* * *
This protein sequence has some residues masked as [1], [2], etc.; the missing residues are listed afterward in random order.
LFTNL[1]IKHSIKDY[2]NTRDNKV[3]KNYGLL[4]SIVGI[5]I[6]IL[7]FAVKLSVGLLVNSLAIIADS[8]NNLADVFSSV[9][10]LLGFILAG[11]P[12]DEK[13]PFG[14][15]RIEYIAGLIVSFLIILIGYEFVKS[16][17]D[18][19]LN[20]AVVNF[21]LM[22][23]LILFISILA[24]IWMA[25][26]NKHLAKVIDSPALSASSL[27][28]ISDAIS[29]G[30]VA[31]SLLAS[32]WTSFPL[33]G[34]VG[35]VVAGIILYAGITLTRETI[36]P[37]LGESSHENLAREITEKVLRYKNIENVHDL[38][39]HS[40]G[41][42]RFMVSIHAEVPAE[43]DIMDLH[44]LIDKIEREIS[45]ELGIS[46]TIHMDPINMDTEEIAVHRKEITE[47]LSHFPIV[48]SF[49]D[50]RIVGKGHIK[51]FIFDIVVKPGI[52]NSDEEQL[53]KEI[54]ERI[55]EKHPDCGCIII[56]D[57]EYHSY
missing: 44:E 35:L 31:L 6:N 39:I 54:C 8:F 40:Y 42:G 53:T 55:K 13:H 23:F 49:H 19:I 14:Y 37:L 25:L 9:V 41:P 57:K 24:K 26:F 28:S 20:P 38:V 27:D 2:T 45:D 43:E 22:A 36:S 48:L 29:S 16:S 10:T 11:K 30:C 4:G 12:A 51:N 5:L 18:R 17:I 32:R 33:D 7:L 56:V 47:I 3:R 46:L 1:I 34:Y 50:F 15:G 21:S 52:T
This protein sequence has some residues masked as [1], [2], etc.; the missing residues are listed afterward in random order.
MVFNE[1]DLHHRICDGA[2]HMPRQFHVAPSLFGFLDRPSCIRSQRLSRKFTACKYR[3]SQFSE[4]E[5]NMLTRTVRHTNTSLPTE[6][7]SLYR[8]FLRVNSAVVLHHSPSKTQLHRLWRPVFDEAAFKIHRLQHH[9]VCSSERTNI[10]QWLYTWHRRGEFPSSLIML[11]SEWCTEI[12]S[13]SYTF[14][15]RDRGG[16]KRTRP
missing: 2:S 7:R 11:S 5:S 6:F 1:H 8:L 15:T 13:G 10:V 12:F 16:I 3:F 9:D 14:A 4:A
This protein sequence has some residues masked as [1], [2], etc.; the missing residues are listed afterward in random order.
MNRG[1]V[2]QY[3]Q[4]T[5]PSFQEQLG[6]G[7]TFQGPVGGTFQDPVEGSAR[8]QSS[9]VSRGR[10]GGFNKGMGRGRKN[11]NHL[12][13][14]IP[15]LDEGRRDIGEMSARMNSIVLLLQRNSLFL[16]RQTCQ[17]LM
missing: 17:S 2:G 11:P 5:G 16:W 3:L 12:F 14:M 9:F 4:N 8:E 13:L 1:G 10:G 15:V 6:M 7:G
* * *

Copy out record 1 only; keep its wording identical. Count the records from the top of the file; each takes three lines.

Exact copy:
This protein sequence has some residues masked as [1], [2], etc.; the missing residues are listed afterward in random order.
LFTNL[1]IKHSIKDY[2]NTRDNKV[3]KNYGLL[4]SIVGI[5]I[6]IL[7]FAVKLSVGLLVNSLAIIADS[8]NNLADVFSSV[9][10]LLGFILAG[11]P[12]DEK[13]PFG[14][15]RIEYIAGLIVSFLIILIGYEFVKS[16][17]D[18][19]LN[20]AVVNF[21]LM[22][23]LILFISILA[24]IWMA[25][26]NKHLAKVIDSPALSASSL[27][28]ISDAIS[29]G[30]VA[31]SLLAS[32]WTSFPL[33]G[34]VG[35]VVAGIILYAGITLTRETI[36]P[37]LGESSHENLAREITEKVLRYKNIENVHDL[38][39]HS[40]G[41][42]RFMVSIHAEVPAE[43]DIMDLH[44]LIDKIEREIS[45]ELGIS[46]TIHMDPINMDTEEIAVHRKEITE[47]LSHFPIV[48]SF[49]D[50]RIVGKGHIK[51]FIFDIVVKPGI[52]NSDEEQL[53]KEI[54]ERI[55]EKHPDCGCIII[56]D[57]EYHSY
missing: 44:E 35:L 31:L 6:N 39:I 54:C 8:F 40:Y 42:G 53:T 55:K 13:H 23:F 49:H 19:I 14:Y 37:L 25:L 9:V 41:P 57:K 24:K 26:F 28:S 20:P 38:V 27:D 2:T 45:D 43:E 22:A 36:S 48:L 29:S 16:S 10:T 11:K 30:C 4:G 12:A 51:N 5:L 18:R 17:I 32:R 33:D 7:L 56:V 47:I 3:R 46:L 1:I 34:Y 50:F 15:G 21:S 52:T